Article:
Get to know Grover in The Harvard Crimson’s “15 Questions with Grover G. Norquist.”  Some highlights:  “Bush turned around and spent too much, and Obama turned around and said, ‘All those stupid things Bush is doing, we’re going to do 10 times that much.’ So he did stupid on steroids… I want to drop the government in half over the next 25 years, and then drop it in half again. The government’s about 33 percent of GDP, 33 percent of the economy. We want to take it down to 16 and a half percent, then take it down to eight percent, all of which would take us to where we were at the turn of the century.”  

ATR’s own Mattie Corrao is in The Daily Caller proposing a mandated wait period before voting on legislation: “One proposal that is listed in the pledge is a waiting period for legislation, one of the fourteen ways Americans for Tax Reform has suggested the government reduce spending… Putting pending legislation online serves as a warning to policymakers that taxpayers are watching…and reading to see what Congress thinks they can get past the American public.”

In The Wall Street Journal Grover Norquist points out the highs and lows of President Obama’s new tax proposal: “‘The good news is that taxes won’t be increasing on January 1. The bad news is that the uncertainty is simply moved forward two years,’ Grover Norquist, head of Americans for Tax Reform, said in an email to Washington Wire. His group’s website features a ‘Countdown to the Biggest Tax Increase in American History.’ ‘Okay, businessmen and women of America: make long term plans with this uncertainty,’ Mr. Norquist wrote.”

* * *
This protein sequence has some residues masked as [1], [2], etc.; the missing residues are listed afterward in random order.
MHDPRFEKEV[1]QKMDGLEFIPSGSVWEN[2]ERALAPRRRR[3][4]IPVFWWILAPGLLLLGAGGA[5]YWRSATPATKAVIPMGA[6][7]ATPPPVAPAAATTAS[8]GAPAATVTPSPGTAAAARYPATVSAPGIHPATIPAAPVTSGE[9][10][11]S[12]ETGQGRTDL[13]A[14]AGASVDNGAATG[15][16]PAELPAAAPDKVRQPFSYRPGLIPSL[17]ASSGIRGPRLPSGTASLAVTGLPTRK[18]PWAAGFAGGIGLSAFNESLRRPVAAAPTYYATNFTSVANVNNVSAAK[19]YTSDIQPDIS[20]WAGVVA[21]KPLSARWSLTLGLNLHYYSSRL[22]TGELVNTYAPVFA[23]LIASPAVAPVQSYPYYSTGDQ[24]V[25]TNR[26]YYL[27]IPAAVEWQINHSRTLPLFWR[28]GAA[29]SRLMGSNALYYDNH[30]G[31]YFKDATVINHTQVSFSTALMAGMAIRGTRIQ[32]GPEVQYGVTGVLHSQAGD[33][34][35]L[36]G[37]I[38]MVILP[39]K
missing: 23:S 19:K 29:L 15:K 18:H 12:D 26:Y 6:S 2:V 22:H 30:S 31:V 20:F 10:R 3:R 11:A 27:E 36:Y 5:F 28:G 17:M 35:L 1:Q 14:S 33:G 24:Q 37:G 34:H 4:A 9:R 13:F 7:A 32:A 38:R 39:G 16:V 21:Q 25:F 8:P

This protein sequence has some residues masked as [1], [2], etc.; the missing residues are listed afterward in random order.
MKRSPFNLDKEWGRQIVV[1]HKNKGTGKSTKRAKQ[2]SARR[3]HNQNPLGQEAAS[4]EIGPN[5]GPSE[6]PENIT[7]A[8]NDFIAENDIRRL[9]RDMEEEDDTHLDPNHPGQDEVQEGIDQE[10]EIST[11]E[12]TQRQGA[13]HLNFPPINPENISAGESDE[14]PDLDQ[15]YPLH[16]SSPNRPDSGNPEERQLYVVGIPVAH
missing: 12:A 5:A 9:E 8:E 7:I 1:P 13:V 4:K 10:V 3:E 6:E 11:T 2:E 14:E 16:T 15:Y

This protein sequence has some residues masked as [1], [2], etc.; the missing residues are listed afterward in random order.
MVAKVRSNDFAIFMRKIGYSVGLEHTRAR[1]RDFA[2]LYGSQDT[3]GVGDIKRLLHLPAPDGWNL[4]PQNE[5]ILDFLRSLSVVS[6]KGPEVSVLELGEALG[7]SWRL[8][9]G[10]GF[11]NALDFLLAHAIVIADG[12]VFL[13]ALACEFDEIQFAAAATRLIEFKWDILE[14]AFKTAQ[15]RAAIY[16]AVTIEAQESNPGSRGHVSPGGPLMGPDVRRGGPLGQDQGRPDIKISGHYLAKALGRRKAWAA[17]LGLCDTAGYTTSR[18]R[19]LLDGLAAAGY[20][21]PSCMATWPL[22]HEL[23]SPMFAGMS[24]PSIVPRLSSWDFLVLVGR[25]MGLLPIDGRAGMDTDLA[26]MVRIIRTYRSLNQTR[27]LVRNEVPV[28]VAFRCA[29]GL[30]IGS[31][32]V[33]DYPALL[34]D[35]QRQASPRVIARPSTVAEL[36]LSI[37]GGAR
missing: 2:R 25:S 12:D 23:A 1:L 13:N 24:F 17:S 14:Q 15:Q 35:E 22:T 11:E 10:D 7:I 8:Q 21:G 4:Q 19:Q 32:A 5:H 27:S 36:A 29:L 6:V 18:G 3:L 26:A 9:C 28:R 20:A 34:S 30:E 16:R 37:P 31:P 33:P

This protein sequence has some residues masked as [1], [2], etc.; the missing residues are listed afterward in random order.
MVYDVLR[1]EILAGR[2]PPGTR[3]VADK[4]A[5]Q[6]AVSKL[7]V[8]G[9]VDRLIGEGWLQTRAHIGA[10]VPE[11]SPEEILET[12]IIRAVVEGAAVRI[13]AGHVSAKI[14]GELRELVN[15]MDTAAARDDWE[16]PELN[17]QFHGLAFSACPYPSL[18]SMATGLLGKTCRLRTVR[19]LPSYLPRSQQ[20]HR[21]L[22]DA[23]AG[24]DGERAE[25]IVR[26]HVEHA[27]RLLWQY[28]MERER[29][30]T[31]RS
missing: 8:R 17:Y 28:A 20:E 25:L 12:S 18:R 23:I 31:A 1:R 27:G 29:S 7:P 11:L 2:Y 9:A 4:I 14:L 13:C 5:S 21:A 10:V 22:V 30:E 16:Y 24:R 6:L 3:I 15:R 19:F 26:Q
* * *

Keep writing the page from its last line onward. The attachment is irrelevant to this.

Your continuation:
Is putting off the tax debate until 2012 really that smart for Democrats?  The Washington Post’s Jennifer Rubin asks ATR’s tax policy director Ryan Ellis: “To say that Republicans are triumphant would be an understatement. They won the philosophical point (tax hikes impede economic growth) and, candidly, are more than delighted to have a repeat of this debate for the presidential campaign in 2012. Ryan Ellis of Americans for Tax Reform, which strenuously pushed for extension of the Bush tax cuts, tells me, ‘If 2012 is a referendum on Obamacare and tax hikes, we win.’ Well, there will be lots of other issues, and 2012 in political terms is a long way off. Still, I see his point.”